Alienation in channel marketing relationships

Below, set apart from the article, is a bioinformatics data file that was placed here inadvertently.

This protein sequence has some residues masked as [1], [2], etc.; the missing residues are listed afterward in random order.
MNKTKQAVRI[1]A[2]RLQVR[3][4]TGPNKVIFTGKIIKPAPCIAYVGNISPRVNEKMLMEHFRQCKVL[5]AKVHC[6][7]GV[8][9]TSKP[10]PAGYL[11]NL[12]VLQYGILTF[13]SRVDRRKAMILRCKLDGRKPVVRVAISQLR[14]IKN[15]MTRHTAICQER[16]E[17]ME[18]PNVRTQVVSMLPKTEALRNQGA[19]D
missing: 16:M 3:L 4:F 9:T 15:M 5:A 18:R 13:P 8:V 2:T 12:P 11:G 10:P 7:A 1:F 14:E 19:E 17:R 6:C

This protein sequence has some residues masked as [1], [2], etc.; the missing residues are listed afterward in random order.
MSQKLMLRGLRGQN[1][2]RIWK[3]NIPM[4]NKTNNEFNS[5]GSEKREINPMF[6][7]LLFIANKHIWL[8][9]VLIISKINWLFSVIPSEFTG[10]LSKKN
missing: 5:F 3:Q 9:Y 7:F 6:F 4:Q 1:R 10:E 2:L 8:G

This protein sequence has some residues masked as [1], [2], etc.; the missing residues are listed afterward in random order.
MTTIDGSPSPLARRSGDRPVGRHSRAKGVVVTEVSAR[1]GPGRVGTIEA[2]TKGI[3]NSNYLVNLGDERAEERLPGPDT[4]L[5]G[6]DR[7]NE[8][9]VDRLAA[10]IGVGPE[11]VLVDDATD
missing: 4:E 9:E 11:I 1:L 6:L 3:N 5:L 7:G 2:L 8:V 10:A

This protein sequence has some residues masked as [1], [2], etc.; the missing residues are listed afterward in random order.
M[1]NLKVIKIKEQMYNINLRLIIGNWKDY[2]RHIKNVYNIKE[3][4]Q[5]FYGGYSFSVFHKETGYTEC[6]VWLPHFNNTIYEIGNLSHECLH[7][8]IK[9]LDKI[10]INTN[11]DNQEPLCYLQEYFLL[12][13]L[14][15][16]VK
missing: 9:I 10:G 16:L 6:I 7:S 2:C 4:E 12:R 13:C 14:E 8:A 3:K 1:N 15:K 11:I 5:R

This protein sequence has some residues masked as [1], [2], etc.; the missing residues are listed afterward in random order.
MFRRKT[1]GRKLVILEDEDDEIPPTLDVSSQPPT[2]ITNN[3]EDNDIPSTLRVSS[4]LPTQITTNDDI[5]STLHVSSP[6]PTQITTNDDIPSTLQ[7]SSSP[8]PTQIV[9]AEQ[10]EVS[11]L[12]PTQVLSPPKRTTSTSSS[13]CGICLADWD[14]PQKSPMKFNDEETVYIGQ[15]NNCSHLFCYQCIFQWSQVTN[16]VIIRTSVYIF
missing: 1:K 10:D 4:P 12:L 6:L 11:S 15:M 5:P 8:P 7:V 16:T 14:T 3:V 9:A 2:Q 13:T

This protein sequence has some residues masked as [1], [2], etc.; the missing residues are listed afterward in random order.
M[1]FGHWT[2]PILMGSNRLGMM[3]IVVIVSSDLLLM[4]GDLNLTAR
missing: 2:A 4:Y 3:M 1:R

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NO FULL TEXT AVAILABLE. Access is restricted indefinitely. ----- Alienation is a well established concept in sociology and social psychology. It has been applied to explain the manifest conflicts an individual experiences in relation to his or her social structures (Heinz 1991). Often it is associated with a disconnection or separation (Erikson 1986) from a social entity. Little attention has been given to the application of alienation in marketing systems, such as distribution channels. When the concept of alienation is applied to distribution channels, we find a close connection with the many popular channel constructs such as opportunism, trust, commitment, conflict and power; but there remains little recognition of the broader implications of alienation upon the channel. The objective of this thesis is to examine alienation and its multi-dimensional nature in an internal and external channel network environment. The theories and research of Seeman (1959, 1975, 1989) and Ray (1985) have been extended by considering forms of alienation and how they interact to create a sense of real or imaginary separation in channel marketing relationships. The context in which emergence and consequences of alienation were considered was via the impact of the environment and its structural conditions on the channel participants individually and within their networks. The process by which this environment worked to create alienation in channel marketing relationships is at the centre of this analysis. A conceptual model (see Figure 3.2) was developed that depicted alienation as emerging from challenging structural conditions in the industry, and a relationship environment which caused changes to the channel participants’ environment, and how these changes were subjectively interpreted by channel partners in particular ways. This is a feedback model because it recognises past alienating or de-alienating outcomes contributing to the present process of alienation creation. The model positions alienation as a bridging concept between influence conditions, behavioural responses and individual psychological responses to those behaviours - interpreted within a channel relationship.
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